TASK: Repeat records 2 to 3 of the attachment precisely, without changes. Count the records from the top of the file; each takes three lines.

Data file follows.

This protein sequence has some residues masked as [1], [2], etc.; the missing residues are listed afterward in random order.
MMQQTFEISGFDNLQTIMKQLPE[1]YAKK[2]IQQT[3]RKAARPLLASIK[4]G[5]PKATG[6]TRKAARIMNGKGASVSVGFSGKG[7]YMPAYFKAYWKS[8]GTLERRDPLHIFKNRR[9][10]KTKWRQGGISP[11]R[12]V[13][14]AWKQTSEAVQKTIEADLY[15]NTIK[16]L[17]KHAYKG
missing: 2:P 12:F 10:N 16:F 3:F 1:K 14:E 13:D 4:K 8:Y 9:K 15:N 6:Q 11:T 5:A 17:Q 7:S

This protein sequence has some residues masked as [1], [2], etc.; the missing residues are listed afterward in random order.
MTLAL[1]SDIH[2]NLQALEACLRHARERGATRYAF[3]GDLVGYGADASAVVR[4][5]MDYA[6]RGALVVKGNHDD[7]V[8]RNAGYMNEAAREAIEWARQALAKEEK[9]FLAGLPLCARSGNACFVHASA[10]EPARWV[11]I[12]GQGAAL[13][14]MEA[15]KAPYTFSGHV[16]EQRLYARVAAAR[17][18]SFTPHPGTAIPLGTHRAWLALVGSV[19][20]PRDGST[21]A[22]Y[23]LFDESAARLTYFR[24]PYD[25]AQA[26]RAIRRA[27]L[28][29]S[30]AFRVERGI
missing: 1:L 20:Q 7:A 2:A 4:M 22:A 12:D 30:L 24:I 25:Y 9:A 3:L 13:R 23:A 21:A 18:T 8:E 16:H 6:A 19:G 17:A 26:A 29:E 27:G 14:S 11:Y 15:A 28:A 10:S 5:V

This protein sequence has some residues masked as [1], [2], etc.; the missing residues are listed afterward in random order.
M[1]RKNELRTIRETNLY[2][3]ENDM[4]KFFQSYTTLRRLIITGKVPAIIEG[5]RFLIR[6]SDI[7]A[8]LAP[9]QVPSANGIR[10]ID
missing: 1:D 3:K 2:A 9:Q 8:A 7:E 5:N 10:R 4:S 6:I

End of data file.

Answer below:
This protein sequence has some residues masked as [1], [2], etc.; the missing residues are listed afterward in random order.
MTLAL[1]SDIH[2]NLQALEACLRHARERGATRYAF[3]GDLVGYGADASAVVR[4][5]MDYA[6]RGALVVKGNHDD[7]V[8]RNAGYMNEAAREAIEWARQALAKEEK[9]FLAGLPLCARSGNACFVHASA[10]EPARWV[11]I[12]GQGAAL[13][14]MEA[15]KAPYTFSGHV[16]EQRLYARVAAAR[17][18]SFTPHPGTAIPLGTHRAWLALVGSV[19][20]PRDGST[21]A[22]Y[23]LFDESAARLTYFR[24]PYD[25]AQA[26]RAIRRA[27]L[28][29]S[30]AFRVERGI
missing: 1:L 20:Q 7:A 2:A 4:M 22:A 12:D 30:L 24:I 25:Y 9:A 3:L 13:R 23:A 21:A 18:T 8:E 16:H 6:A 19:G 17:A 26:A 29:E 27:G 14:S 11:Y 15:A 28:A 10:S 5:V

This protein sequence has some residues masked as [1], [2], etc.; the missing residues are listed afterward in random order.
M[1]RKNELRTIRETNLY[2][3]ENDM[4]KFFQSYTTLRRLIITGKVPAIIEG[5]RFLIR[6]SDI[7]A[8]LAP[9]QVPSANGIR[10]ID
missing: 1:D 3:K 2:A 9:Q 8:A 7:E 5:N 10:R 4:S 6:I